Like most people, my family likes to pitch in and help when there is a need. We take food to neighbors when they celebrate, heal and mourn. We help move families into new homes and babysit so couples can connect. When our children grow out of their clothes, I like to hand someone bags of dearly loved, gently worn items for their own kids. It brings me such joy to hear of a need and connect someone with a solution. It’s all part of living in community and loving your neighbors, and it feels good to help others.
A few years ago I realized that I am pretty awful at accepting these same gifts that I enjoy giving. While living in Minnesota, our house was hit by a fall tornado that no one could have predicted. Many were more harshly affected, with one family actually losing a child in the storm. Our roof was lifted off of the house and moved over a tad, causing serious water damage to half the house. There was a sign posted on the front door for weeks with the emptiest word I can imagine: UNINHABITABLE.
We were incredibly fortunate throughout this entire ordeal; out of town when the storm hit, a neighborhood of people who came in and rescued our pets, a church full of people who moved the contents of half of the house to the dry half and hired a cleaning service and contractor before we even had returned from our trip! There were many more instances of help that we received over the months, because it was a crisis and we needed all the support we could get.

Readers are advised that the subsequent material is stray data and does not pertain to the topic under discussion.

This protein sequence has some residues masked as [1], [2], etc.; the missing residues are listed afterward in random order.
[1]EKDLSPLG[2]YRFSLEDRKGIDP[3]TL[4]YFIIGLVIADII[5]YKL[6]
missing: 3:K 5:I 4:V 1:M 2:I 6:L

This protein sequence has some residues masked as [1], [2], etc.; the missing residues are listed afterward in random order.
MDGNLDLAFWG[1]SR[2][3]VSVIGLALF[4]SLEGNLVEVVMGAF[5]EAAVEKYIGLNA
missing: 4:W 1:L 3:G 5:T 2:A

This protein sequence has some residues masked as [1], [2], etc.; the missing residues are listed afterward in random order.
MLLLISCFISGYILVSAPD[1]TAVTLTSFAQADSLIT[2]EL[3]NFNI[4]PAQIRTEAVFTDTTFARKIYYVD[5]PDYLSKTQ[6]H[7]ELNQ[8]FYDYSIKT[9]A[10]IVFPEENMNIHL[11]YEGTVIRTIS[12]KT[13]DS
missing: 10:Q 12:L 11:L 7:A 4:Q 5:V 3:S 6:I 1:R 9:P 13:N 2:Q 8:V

I struggled with the position of humility that this put us in, needing sheets and towels, paper clips and school supplies. The hardest part for me personally was when the seasons changed and we were unable to get access to our winter coats and gear. We had three school aged children in Minnesota – they needed this stuff immediately! Our neighborhood had been invited by the local emergency assistance organization to come and take whatever we needed. I humbly took our children to the warehouse filled with items for those in need and let them choose their winter coats for the year. I was so grateful that no one talked to us about our situation or even made recommendations, they just let us take whatever we needed. This was the very same place that we had all volunteered at in the past, and given to many times over the years.
It took months for us to climb out of the shock of that ordeal, but would have taken much longer if we hadn’t had so much love and support from our community. Sometimes we extend our hardships because, out of pride and self-sufficiency, we refuse to accept help from others. My question to you is this: when the time comes that you desperately need something that you cannot provide, will you be ready to humble yourself to accept it from someone who can?